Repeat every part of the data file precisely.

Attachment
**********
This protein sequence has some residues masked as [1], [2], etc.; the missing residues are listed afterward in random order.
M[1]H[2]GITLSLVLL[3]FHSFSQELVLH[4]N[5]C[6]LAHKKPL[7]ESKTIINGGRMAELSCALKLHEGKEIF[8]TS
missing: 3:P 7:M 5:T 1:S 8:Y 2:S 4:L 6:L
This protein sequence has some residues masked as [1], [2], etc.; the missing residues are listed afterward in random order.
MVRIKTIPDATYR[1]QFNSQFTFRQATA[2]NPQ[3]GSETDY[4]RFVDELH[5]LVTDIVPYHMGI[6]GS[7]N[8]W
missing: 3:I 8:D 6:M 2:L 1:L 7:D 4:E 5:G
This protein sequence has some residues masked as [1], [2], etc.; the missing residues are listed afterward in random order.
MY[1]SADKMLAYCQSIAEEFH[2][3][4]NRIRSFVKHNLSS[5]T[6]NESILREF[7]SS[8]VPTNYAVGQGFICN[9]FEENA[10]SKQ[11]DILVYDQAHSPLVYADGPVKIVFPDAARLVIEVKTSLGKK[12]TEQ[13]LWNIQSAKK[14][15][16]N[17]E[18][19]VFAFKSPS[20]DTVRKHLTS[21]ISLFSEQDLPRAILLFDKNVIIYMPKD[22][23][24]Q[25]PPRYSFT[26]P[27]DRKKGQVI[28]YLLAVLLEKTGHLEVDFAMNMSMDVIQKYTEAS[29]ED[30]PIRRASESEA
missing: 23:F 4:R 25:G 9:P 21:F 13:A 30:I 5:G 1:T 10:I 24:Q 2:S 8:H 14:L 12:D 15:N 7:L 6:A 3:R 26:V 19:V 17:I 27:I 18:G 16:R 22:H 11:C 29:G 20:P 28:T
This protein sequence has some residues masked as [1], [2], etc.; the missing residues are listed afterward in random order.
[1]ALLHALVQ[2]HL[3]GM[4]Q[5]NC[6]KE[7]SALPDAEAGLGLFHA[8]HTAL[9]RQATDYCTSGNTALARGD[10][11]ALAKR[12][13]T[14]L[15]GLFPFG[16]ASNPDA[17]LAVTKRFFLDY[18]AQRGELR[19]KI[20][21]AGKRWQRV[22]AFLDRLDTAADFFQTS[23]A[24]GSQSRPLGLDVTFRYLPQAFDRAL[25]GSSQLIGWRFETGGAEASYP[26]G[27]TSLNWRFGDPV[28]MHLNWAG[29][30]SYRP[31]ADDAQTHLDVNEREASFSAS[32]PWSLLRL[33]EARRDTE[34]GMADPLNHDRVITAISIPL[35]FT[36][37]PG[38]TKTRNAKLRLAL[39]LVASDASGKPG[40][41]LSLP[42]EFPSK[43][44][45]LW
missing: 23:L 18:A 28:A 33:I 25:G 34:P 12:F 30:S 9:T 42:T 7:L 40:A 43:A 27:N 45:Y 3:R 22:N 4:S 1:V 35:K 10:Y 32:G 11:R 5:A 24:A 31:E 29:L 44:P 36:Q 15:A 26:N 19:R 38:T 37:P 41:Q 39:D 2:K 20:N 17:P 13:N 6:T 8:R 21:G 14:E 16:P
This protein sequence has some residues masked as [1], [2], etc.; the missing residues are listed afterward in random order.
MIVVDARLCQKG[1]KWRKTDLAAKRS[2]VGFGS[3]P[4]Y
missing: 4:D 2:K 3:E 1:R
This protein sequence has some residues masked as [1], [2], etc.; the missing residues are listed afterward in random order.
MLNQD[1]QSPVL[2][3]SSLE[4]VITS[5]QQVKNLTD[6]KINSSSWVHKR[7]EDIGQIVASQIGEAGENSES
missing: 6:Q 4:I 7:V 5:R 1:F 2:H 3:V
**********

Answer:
This protein sequence has some residues masked as [1], [2], etc.; the missing residues are listed afterward in random order.
M[1]H[2]GITLSLVLL[3]FHSFSQELVLH[4]N[5]C[6]LAHKKPL[7]ESKTIINGGRMAELSCALKLHEGKEIF[8]TS
missing: 3:P 7:M 5:T 1:S 8:Y 2:S 4:L 6:L
This protein sequence has some residues masked as [1], [2], etc.; the missing residues are listed afterward in random order.
MVRIKTIPDATYR[1]QFNSQFTFRQATA[2]NPQ[3]GSETDY[4]RFVDELH[5]LVTDIVPYHMGI[6]GS[7]N[8]W
missing: 3:I 8:D 6:M 2:L 1:L 7:D 4:E 5:G
This protein sequence has some residues masked as [1], [2], etc.; the missing residues are listed afterward in random order.
MY[1]SADKMLAYCQSIAEEFH[2][3][4]NRIRSFVKHNLSS[5]T[6]NESILREF[7]SS[8]VPTNYAVGQGFICN[9]FEENA[10]SKQ[11]DILVYDQAHSPLVYADGPVKIVFPDAARLVIEVKTSLGKK[12]TEQ[13]LWNIQSAKK[14][15][16]N[17]E[18][19]VFAFKSPS[20]DTVRKHLTS[21]ISLFSEQDLPRAILLFDKNVIIYMPKD[22][23][24]Q[25]PPRYSFT[26]P[27]DRKKGQVI[28]YLLAVLLEKTGHLEVDFAMNMSMDVIQKYTEAS[29]ED[30]PIRRASESEA
missing: 23:F 4:R 25:G 9:P 21:F 13:A 30:I 5:G 1:T 10:I 24:Q 2:S 8:H 14:L 12:D 15:N 7:L 6:A 3:R 26:V 19:V 17:I 27:I 18:G 16:R 22:H 11:C 29:G 20:P 28:T
This protein sequence has some residues masked as [1], [2], etc.; the missing residues are listed afterward in random order.
[1]ALLHALVQ[2]HL[3]GM[4]Q[5]NC[6]KE[7]SALPDAEAGLGLFHA[8]HTAL[9]RQATDYCTSGNTALARGD[10][11]ALAKR[12][13]T[14]L[15]GLFPFG[16]ASNPDA[17]LAVTKRFFLDY[18]AQRGELR[19]KI[20][21]AGKRWQRV[22]AFLDRLDTAADFFQTS[23]A[24]GSQSRPLGLDVTFRYLPQAFDRAL[25]GSSQLIGWRFETGGAEASYP[26]G[27]TSLNWRFGDPV[28]MHLNWAG[29][30]SYRP[31]ADDAQTHLDVNEREASFSAS[32]PWSLLRL[33]EARRDTE[34]GMADPLNHDRVITAISIPL[35]FT[36][37]PG[38]TKTRNAKLRLAL[39]LVASDASGKPG[40][41]LSLP[42]EFPSK[43][44][45]LW
missing: 23:L 18:A 28:A 33:I 25:G 34:P 12:F 30:S 9:T 42:T 7:L 40:A 43:A 27:N 45:Y 3:R 22:N 4:S 1:V 35:K 10:Y 32:G 11:R 5:A 24:A 31:E 29:L 44:P 36:Q 15:A 26:N 19:R 38:T 37:P 41:Q 39:D 2:K 20:N 17:P 13:N 6:T 8:R 21:G 14:E 16:P
This protein sequence has some residues masked as [1], [2], etc.; the missing residues are listed afterward in random order.
MIVVDARLCQKG[1]KWRKTDLAAKRS[2]VGFGS[3]P[4]Y
missing: 4:D 2:K 3:E 1:R
This protein sequence has some residues masked as [1], [2], etc.; the missing residues are listed afterward in random order.
MLNQD[1]QSPVL[2][3]SSLE[4]VITS[5]QQVKNLTD[6]KINSSSWVHKR[7]EDIGQIVASQIGEAGENSES
missing: 6:Q 4:I 7:V 5:R 1:F 2:H 3:V